The Florida Trail fully circles Lake Okeechobee, a 113-mile route, as it passes through South Central Florida. On a clear day, you can stand on the dike at Okeechobee and see the smokestack puffs from the refinery in Clewiston, more than 50 miles away.
Lake Okeechobee is a shallow freshwater sea that feeds the Everglades. It is the second largest freshwater lake entirely within the United States, and is large enough to experience phenomena like storm surges. A storm surge, in fact, is what prompted the creation of the 35-foot-tall Herbert Hoover Dike by the Army Corps of Engineers after the deaths of more than 2,000 residents of the towns along the lake during two hurricanes in the 1920s. Water flowing into and out of the lake is strictly regulated, which has created environmental problems in distant estuaries, in the Everglades, and in the lake itself. Lake levels rarely rise above 15 feet.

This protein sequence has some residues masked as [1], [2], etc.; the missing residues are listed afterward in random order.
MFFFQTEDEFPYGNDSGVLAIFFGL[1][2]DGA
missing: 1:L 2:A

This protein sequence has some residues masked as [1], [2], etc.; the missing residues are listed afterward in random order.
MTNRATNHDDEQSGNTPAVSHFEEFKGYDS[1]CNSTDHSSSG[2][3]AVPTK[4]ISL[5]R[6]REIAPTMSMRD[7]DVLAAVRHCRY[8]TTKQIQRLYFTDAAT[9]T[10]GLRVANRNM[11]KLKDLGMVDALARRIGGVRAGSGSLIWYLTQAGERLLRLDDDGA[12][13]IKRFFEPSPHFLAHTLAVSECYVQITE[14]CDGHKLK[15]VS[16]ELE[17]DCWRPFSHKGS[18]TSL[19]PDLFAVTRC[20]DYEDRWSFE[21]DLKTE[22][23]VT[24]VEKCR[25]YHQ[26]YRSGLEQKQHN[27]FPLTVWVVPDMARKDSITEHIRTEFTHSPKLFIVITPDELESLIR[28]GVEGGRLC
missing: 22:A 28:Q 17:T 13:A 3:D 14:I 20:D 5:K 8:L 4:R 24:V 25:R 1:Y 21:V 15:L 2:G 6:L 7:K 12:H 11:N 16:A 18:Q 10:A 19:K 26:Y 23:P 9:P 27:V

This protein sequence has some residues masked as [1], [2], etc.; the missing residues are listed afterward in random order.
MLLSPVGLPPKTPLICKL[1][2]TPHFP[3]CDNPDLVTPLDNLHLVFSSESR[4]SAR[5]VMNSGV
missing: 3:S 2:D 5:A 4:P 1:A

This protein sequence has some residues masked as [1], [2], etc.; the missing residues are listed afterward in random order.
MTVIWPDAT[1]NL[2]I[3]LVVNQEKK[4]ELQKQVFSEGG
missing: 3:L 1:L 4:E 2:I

THE FLORIDA TRAIL AT LAKE OKEECHOBEE
More than two decades ago, Florida Trail Association volunteers worked with the Army Corps of Engineers to establish a footpath on the Herbert Hoover Dike. Since it is the highest point for miles around, the views are spectacular and the birding superb. Since it is a dike, there is no shade. Dress accordingly. In 2004, an effort was brought forth by the Florida Office of Greenways and Trails to pave the top of the dike to encourage multiple use. Portions of the dike are now paved- from Moore Haven to Pahokee, and from Port Mayaca to the Kissimmee River.
There are many access points to the trail from parks along the roads circling the lake, and numerous covered benches to sit and rest a spell. Some portions of the trail (such as between the Kissimmee River and Indian Prairie Canal) are especially wild and scenic. Other portions (like through Pahokee) give you a close-up view of homes, farms, cattle, and sugar cane operations.
The best time to hike this part of the Florida Trail is during the late fall and winter months, when mosquitoes diminish and the heat of the day is not such an issue. This is a popular destination for backpackers, since there are many designated campsites (with picnic table and fire ring) along the lake, and many opportunties for resupply. Plus, it’s a loop!
Hike at dawn or dusk for the best sunrises and sunsets you’ll see in Florida.
For more information see the Florida Trail website.